When Jamila moves to a new town, her strict mother won't let her go to the basketball courts by herself. Then she meets Shirley, who's brilliant at her self-assigned job of neighborhood detective, but not so great at making friends. When the two join forces so they can both get what they want, they discover they have more in common than they originally thought. More than just a mystery, this graphic novel features very real-seeming kids figuring out how to negotiate friendships and creating community. 

stars are scattered coverWhen Stars Are Scattered

This memoir by Omar Mohamed and Victoria Jamieson (who wrote and drew Roller Girl) recounts Omar’s life with his disabled brother in a refugee camp in Kenya after they flee war-torn Somalia. Omar longs to go to school to better his chances of someday going to America, but his first priority is taking care of his brother. Despite the boredom, frustration, and hardship of living in the camp, Omar manages to keep his hope alive and create a future for him and his brother.

snapdragon coverSnapdragon

This story focuses on nonconformist, animal loving Snapdragon who rescues some baby possums and enlists the local "witch" to help her, but it is so much more! Each member of the diverse cast of characters is fully developed, from Snap’s transitioning friend Lulu to Snap’s single mother to Jacks the witch herself, and the family history that winds through Snapdragon’s own story is thoroughly satisfying. Technically this is fantasy, not contemporary fiction, but all the characters are so well developed, you can almost believe it’s real!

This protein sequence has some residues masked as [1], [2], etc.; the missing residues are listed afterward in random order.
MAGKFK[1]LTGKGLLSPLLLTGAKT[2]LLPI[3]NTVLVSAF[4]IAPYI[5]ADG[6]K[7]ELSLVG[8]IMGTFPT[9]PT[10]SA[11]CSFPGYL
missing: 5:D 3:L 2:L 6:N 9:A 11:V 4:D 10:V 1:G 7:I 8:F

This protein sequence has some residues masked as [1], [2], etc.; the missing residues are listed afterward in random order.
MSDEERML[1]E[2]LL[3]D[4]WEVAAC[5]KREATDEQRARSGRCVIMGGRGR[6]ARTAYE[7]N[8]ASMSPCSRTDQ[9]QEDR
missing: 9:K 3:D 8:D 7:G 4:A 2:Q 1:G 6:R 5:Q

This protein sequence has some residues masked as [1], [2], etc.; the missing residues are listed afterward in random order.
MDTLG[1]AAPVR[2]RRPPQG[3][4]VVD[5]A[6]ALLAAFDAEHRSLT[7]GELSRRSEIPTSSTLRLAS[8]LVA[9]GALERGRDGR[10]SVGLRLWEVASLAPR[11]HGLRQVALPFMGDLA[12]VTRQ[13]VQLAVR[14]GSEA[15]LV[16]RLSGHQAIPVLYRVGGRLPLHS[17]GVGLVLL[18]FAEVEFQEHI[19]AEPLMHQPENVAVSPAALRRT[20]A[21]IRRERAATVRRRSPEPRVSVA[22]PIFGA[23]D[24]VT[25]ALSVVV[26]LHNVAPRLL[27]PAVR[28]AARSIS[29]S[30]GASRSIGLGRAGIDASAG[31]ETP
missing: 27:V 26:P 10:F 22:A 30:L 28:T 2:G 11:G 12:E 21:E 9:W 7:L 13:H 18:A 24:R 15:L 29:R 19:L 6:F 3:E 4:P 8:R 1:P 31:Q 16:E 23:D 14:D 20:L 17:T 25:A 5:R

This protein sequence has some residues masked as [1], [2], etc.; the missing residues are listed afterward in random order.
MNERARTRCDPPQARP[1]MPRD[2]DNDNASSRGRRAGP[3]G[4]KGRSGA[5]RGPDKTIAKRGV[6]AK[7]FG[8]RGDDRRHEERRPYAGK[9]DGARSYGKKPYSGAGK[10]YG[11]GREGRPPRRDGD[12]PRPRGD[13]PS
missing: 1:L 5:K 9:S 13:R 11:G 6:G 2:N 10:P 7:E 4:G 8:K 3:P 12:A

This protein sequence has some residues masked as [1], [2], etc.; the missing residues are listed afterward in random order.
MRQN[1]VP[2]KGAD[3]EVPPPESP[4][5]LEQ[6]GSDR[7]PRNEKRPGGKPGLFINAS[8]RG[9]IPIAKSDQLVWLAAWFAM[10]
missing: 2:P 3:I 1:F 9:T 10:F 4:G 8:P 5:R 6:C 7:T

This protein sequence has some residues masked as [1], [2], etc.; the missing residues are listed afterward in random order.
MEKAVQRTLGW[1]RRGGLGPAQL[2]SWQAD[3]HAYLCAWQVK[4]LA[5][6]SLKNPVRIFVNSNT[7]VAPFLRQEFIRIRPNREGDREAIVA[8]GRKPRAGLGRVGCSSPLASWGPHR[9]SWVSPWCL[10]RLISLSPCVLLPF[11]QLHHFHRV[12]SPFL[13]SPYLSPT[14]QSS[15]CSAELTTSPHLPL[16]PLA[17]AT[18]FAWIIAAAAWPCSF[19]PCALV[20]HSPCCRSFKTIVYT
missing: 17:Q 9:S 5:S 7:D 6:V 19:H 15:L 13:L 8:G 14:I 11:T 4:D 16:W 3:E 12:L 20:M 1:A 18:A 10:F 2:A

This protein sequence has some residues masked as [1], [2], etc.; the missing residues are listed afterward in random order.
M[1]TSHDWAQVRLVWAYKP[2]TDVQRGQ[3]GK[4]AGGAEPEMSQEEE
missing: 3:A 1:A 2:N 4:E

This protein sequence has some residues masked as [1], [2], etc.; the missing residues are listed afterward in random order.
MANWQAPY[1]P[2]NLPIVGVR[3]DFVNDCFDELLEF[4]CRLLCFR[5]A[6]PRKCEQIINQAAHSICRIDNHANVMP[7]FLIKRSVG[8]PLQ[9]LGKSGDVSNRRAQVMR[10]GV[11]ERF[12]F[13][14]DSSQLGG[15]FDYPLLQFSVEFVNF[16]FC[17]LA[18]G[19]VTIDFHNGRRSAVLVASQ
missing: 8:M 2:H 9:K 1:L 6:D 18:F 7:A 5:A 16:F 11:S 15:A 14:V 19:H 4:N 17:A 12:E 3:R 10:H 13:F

twins coverTwins

Francine and Maureen are twins entering middle school and, for the first time ever, are put in different classes. While Maureen is horrified at being separated from her twin, Francine is ready to embrace the new opportunities that middle school offers. When each decides to run for president of the sixth grade student council, it strains their friendships, their family, and of course, their relationship with each other. The road to resolution is difficult but ultimately reassuring. 

big break coverThe Big Break

Andrew and Russ are best friends obsessed with making a movie about a monster of local myth, until Russ starts becoming more interested in a girl. Andrew feels left behind: he thinks he should put away his action figures and other tokens of childhood, but he’s not quite ready to do that. Sightings of the monster bring them together, but is it enough to save their friendship? Though we often hear the story of girl friendships that flounder when one becomes interested in romance and the other does not, it’s less common to hear the same problem in books about boys, and The Big Break does it with humor and empathy. 

stepping stones coverStepping Stones

When Jen has to move to the country because her mom and her mom’s new boyfriend want to try to run a farm, she is not happy. Jen misses her dad, and she’s not crazy about her new “sisters,” either. Jen now has to do farm chores and work at the fruit stand but, more importantly, she must learn to get along with new family members and deal with change that happens whether she wants it or not.